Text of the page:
Why I am the "F" Word

Why I am the "F" Word

Feminism is not a taboo, and benefits everyone.

1. I am still scared of walking through parking lots in the evening because no matter the circumstance, if I get raped, I can almost guarantee someone will say that "I put myself in a compromising situation" as opposed to "What kind of person would ever think they have the right to invade someone else's skin".

2. The term RBF has been coined simply because women are not smiling, endearing, and happy looking all the time. Newsflash, I am not here to be pretty for you. I am here to do my job. I am grocery shopping. I am walking to class. Stop telling me to smile, because I know you won't say that to the man you do not know behind me.

3. Every time I respond to someone's lewd comment about my body that is screamed out of the side of a truck, I instantly feel the need to run and hide because I am instantly terrified that I will be killed. Screaming about my breasts out of a truck is not a compliment, saying "nice" as I walk by is not a compliment, following me to my destination is not a compliment.

4. If I make the decision to have children and not stay home, I am seen as selfish, or told that I will change my mind later on. If I decide to have children and stay home to take care of the kids, I am called old-fashioned.

5. Whenever I am in a leadership role, I can almost always attribute at least one person who will have issues with me and my leadership style solely because I am a girl.

6. When I went through sex ed, I was taught that I would lose a part of who I am and forever be changed because I had sex, and that how valuable I am is inversely proportional to how many people I slept with.

7. I am a feminist because Brock Turner still walks the streets, and his own father dismissed the rape he committed as "twenty minutes of action".

8. I am a feminist because if a woman decides to breastfeed in front of a Victoria's Secret store, people will still claim they are uncomfortable. As if feeding a child is wrong, but selling burgers with breasts is okay?

9. In the United States, abortions are increasingly harder to get, affordable birth control in ALL forms might be taken away, and yet women are still shamed for being on welfare with their children.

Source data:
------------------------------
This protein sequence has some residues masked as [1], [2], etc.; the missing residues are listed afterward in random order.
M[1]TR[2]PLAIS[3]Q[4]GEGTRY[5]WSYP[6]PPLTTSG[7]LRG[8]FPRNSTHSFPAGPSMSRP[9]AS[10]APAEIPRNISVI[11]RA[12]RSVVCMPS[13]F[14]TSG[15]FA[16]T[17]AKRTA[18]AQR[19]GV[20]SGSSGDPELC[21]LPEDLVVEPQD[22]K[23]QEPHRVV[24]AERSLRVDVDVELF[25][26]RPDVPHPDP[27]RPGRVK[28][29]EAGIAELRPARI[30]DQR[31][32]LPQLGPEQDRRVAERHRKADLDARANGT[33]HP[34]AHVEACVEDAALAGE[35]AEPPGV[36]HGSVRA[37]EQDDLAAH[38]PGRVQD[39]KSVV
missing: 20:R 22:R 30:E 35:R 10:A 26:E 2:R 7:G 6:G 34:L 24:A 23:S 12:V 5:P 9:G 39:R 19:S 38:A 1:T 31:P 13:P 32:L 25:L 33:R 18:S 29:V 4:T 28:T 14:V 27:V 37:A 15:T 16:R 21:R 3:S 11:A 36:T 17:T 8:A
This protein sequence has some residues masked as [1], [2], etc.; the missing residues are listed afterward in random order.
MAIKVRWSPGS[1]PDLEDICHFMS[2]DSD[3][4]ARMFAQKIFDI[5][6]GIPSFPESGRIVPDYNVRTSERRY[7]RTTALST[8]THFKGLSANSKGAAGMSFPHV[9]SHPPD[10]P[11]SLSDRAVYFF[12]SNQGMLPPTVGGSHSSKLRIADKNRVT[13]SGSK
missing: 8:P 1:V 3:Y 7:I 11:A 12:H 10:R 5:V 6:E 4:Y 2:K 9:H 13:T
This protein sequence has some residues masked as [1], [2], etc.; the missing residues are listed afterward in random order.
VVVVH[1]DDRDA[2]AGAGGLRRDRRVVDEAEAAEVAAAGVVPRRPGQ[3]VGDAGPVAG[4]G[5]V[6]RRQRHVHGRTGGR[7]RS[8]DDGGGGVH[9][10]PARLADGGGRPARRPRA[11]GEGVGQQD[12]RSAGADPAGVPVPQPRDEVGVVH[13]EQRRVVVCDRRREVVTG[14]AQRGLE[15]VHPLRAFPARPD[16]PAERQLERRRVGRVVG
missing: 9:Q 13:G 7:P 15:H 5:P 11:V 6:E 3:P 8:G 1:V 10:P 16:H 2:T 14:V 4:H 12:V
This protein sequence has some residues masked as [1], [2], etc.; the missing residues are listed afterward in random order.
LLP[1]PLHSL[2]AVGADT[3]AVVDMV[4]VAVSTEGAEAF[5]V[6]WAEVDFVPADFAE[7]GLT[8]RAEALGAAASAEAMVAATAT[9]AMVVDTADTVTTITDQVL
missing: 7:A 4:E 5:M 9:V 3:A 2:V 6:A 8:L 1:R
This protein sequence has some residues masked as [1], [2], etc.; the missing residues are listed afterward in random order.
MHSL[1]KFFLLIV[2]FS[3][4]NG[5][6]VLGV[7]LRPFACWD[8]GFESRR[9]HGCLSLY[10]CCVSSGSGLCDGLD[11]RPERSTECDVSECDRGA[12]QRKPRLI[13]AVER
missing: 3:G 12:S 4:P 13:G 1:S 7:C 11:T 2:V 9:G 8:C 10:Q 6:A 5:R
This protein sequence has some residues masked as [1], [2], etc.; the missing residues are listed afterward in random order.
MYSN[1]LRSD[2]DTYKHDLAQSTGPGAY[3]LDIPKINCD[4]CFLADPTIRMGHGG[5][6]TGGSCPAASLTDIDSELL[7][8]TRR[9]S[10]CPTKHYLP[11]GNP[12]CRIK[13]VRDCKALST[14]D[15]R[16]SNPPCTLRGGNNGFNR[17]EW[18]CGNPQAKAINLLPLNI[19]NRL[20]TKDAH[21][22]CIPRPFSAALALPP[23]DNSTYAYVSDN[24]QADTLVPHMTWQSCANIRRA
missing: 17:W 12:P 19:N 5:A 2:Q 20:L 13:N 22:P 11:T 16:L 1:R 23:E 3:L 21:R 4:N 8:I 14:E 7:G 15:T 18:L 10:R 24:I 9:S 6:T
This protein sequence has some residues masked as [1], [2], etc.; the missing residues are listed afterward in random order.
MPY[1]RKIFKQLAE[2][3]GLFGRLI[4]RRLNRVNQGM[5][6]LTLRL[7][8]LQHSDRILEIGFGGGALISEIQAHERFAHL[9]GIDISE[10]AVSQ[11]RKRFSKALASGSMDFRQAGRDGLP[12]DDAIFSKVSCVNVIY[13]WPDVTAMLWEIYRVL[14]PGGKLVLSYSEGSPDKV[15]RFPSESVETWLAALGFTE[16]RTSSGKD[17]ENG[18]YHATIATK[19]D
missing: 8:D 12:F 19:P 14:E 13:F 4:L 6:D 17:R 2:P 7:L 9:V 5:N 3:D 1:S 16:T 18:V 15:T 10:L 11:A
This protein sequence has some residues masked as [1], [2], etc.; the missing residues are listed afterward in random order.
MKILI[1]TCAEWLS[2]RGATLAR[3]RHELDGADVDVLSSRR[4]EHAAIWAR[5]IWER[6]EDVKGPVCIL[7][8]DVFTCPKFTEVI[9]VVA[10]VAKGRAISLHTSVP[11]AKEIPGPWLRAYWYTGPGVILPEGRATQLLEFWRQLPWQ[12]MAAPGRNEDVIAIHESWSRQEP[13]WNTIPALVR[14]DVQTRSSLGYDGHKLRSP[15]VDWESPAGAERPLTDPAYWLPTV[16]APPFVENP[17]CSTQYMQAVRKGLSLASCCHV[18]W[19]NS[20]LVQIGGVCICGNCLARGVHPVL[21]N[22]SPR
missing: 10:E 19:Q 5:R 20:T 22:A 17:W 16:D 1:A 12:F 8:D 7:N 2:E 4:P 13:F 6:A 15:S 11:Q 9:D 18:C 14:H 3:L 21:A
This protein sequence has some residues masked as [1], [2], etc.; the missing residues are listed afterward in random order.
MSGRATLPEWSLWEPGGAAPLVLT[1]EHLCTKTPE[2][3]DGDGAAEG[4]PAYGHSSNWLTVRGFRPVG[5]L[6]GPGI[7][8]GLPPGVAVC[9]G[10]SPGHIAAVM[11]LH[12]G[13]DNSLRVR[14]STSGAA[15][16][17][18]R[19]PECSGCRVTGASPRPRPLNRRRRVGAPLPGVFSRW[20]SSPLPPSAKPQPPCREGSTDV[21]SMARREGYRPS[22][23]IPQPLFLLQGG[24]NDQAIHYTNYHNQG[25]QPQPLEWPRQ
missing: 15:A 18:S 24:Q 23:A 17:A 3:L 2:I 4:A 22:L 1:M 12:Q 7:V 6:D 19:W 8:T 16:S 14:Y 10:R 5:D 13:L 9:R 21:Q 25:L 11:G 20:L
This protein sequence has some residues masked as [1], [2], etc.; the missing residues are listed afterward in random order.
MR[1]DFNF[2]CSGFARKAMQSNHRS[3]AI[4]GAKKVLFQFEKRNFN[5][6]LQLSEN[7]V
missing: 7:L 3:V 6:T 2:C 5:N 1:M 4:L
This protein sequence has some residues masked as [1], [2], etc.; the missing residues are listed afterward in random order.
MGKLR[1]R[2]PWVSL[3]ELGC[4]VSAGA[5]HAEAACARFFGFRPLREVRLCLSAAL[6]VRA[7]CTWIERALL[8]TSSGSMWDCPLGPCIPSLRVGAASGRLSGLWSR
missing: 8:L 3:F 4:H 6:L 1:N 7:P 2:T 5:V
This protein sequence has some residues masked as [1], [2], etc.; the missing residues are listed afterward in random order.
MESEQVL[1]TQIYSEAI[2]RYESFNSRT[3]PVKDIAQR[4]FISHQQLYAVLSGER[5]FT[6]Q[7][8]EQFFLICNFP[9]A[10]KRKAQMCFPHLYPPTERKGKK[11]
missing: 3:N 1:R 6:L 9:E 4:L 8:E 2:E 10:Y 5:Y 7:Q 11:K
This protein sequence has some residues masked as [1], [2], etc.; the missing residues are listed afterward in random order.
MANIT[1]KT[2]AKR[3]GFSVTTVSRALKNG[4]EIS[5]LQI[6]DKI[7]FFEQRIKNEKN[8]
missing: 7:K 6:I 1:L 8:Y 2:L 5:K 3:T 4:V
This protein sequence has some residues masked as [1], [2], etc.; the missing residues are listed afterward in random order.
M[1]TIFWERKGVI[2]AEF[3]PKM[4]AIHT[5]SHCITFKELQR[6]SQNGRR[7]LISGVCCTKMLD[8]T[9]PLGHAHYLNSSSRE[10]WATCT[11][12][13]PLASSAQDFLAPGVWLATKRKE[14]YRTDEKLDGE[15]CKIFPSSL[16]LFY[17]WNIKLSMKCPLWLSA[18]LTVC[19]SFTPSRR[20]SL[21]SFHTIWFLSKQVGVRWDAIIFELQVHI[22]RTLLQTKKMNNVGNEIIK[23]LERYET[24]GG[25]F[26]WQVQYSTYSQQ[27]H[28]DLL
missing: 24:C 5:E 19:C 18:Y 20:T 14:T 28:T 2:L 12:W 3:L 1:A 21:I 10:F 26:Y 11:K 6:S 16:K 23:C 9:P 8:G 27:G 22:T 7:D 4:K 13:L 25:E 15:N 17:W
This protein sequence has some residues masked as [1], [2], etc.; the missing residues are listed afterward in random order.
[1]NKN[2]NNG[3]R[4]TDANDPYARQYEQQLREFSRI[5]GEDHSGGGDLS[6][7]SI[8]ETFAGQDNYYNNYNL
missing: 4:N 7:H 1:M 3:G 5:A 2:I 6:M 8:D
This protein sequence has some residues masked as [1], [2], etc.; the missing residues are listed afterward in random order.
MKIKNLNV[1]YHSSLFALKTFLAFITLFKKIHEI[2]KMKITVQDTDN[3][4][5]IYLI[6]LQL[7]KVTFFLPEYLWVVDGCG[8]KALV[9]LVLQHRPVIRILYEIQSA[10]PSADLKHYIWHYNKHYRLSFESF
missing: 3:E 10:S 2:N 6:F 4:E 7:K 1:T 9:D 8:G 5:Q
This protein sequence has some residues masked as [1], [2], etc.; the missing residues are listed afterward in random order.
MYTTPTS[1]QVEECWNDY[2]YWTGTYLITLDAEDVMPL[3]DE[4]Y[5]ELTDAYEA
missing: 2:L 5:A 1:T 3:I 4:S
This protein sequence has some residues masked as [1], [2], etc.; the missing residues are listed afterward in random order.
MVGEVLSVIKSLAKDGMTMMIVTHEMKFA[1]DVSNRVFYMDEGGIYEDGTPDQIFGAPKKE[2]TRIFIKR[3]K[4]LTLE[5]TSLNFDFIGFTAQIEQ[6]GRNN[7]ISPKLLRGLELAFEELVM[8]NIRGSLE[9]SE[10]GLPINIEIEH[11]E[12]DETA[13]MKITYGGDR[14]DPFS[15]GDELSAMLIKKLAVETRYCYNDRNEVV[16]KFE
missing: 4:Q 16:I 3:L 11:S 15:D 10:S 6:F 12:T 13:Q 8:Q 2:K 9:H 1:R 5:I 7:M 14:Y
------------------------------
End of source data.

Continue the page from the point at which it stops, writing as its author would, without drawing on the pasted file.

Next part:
10. The group of people helping decide number ten (i.e. Congress) is 80% male.

*If you need fifty more reasons that Feminism is a movement for all, women, men, trans, black, white, Asian, non-binary people, check out this link: WHY I'M A...FEMINIST *gasp*

Cover Image Credit: Unsplash

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I'm The Girl Without A 'Friend Group'

And here's why I'm OK with it


Little things remind me all the time.

For example, I'll be sitting in the lounge with the people on my floor, just talking about how everyone's days went. Someone will turn to someone else and ask something along the lines of, "When are we going to so-and-so's place tonight?" Sometimes it'll even be, "Are you ready to go to so-and-so's place now? Okay, we'll see you later, Taylor!"

It's little things like that, little things that remind me I don't have a "friend group." And it's been like that forever. I don't have the same people to keep me company 24 hours of the day, the same people to do absolutely everything with, and the same people to cling to like glue. I don't have a whole cast of characters to entertain me and care for me and support me. Sometimes, especially when it feels obvious to me, not having a "friend group" makes me feel like a waste of space. If I don't have more friends than I can count, what's the point in trying to make friends at all?

I can tell you that there is a point. As a matter of fact, just because I don't have a close-knit clique doesn't mean I don't have any friends. The friends I have come from all different walks of life, some are from my town back home and some are from across the country. I've known some of my friends for years, and others I've only known for a few months. It doesn't really matter where they come from, though. What matters is that the friends I have all entertain me, care for me, and support me. Just because I'm not in that "friend group" with all of them together doesn't mean that we can't be friends to each other.